The Internal Revenue Service
allows family caregivers to claim anyone related by blood,
marriage, adoption or even friends as dependents — if both
parties meet the IRS requirements. If so, the caregiver can
claim the dependent deduction on federal taxes. Bonus for the
single taxpayer: Adding a dependent allows you to claim the
deduction and bumps you up to head of household — even if your
relative lives in a different house. The change in status means
your 2017 personal deduction jumps from $6,350 to $9,350.
Your loved one must be a legal resident of the United
States, Mexico or Canada.
Your loved one’s taxable income
cannot be greater than that year’s cutoff amount ($4,050 in
Taxable income includes
profits from investments, dividends, capital gains,
rental income, interest, withdrawals for regular IRAs, 401Ks and
other retirement accounts, earned income including wages,
certain royalties, honoraria, severance and sheltered work shop
Tax-exempt income includes
nontaxable pensions, Social Security, if income is under $25,000
for a single tax payer or $32,000 if you file jointly,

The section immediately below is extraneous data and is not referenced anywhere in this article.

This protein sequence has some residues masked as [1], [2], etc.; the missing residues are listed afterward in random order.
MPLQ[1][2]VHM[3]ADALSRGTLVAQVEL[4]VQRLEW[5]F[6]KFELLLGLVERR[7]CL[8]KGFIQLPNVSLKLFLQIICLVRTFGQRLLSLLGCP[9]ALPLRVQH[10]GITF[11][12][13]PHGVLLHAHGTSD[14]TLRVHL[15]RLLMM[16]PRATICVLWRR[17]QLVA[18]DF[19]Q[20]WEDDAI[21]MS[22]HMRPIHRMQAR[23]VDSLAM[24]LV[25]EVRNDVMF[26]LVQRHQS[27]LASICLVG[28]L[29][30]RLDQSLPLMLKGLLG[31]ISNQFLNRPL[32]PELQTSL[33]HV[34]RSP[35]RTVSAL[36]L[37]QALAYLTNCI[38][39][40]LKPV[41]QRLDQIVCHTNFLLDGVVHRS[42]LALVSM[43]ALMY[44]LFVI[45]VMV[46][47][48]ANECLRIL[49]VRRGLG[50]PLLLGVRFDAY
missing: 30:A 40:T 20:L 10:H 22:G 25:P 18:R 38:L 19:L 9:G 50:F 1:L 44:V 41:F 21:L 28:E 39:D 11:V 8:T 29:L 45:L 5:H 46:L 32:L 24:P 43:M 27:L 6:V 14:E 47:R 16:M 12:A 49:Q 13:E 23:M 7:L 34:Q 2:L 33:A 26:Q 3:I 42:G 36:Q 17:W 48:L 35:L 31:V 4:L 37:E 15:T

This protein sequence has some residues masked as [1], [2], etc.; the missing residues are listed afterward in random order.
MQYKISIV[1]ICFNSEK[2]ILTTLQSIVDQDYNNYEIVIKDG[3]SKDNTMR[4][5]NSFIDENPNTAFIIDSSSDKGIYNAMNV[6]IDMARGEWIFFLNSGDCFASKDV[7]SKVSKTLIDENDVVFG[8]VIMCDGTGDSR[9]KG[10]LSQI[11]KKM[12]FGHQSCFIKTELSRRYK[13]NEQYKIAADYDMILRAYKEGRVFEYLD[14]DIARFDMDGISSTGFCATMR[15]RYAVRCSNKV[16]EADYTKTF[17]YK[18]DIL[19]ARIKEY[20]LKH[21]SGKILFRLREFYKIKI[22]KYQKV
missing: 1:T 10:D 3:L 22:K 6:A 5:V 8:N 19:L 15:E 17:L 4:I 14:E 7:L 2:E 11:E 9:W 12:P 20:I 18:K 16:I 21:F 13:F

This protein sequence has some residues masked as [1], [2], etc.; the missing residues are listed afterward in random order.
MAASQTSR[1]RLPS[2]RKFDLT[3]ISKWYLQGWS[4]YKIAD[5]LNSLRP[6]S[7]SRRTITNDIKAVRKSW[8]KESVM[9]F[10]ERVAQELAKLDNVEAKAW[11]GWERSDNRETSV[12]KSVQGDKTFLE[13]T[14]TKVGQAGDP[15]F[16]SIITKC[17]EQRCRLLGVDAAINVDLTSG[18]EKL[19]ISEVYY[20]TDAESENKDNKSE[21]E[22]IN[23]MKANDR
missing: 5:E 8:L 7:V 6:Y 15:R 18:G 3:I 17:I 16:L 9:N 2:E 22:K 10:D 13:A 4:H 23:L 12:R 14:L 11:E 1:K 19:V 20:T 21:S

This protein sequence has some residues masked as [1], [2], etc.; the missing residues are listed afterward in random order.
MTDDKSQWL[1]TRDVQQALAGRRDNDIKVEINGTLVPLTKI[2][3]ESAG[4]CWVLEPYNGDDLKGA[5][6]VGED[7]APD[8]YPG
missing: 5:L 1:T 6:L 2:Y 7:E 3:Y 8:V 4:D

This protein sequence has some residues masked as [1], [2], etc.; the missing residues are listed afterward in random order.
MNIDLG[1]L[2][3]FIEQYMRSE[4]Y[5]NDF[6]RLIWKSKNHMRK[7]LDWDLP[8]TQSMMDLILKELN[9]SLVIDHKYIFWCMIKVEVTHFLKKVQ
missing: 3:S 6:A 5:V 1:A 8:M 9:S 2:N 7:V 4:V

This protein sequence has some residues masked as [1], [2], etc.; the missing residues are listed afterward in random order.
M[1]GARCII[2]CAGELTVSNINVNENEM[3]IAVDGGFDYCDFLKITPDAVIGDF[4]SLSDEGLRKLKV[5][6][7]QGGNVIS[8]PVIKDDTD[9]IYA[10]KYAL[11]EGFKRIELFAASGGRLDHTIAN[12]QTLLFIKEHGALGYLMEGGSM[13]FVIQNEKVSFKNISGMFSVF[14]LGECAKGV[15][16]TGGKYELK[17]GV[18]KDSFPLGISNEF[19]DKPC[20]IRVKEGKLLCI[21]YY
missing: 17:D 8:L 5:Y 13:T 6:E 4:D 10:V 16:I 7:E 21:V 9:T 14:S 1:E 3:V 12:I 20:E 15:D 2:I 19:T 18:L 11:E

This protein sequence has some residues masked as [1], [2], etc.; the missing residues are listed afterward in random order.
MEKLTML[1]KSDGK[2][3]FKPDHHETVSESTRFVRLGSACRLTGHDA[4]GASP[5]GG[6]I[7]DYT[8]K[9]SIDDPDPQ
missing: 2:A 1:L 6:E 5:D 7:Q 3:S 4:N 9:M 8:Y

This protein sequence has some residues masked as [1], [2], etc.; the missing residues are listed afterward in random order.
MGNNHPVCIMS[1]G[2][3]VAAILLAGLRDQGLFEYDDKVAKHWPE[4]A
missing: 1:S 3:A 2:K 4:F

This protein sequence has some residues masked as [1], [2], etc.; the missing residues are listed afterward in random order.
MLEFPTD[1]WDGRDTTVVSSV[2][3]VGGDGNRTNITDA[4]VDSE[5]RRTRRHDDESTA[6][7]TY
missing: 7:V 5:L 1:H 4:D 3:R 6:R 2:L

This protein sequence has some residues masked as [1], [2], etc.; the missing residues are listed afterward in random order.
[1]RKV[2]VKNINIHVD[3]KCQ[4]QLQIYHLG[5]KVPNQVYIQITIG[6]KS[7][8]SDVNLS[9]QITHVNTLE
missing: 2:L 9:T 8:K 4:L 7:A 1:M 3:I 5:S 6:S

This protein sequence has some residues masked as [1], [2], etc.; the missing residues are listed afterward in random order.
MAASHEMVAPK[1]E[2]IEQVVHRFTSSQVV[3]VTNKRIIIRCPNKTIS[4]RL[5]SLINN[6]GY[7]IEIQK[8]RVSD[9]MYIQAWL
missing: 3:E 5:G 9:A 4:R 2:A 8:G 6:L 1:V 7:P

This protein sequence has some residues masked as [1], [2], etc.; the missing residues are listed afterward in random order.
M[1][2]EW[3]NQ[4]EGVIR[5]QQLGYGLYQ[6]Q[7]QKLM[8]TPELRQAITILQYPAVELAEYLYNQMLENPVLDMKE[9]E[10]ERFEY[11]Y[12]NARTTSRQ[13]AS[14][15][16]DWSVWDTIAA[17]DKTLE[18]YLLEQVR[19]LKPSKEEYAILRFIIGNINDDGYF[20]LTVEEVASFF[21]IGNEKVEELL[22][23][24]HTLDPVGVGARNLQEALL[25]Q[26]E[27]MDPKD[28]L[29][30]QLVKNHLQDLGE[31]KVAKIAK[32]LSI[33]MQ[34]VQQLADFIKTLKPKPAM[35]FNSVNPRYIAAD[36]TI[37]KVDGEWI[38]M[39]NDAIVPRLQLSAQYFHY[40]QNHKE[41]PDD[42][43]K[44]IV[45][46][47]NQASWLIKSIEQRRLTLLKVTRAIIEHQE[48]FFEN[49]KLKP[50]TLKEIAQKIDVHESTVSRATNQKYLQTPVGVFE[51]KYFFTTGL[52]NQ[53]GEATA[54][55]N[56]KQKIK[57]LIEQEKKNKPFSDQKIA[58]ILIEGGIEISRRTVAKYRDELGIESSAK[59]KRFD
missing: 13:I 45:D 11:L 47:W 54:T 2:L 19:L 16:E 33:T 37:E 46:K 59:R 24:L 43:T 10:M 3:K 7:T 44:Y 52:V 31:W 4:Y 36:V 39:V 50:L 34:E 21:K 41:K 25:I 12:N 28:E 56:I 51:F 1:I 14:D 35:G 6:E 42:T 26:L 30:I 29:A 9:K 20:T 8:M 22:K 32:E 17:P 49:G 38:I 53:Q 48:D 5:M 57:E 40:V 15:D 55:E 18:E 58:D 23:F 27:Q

disability payments from the Veterans Affairs, Supplemental
Security Income, unemployment benefits, Supplemental Nutrition
Assistance Program benefits and small cash gifts.
for more than 50 percent of your loved one’s annual living
expenses. This can include: food, clothing, lodging, medical and
dental care, recreation, transportation and other necessities.
Two or more people can split their relative’s expenses, but
only one person can claim the dependent. The IRS suggests taking
turns taking the deduction. Everyone who contributes more than
10 percent must file a Multiple Support Declaration with the IRS
waiving the right to claim your mutual loved one as a dependent.
Your parent, if married, doesn't file a joint return or
files a joint return only to claim an income tax refund.
You may claim a friend, honorary auntie or unrelated beloved as
a dependent. The same rules apply plus one more: The care
recipient must have lived with you for at least six months of
Continue - Tips for Caregivers: What the IRS Allows
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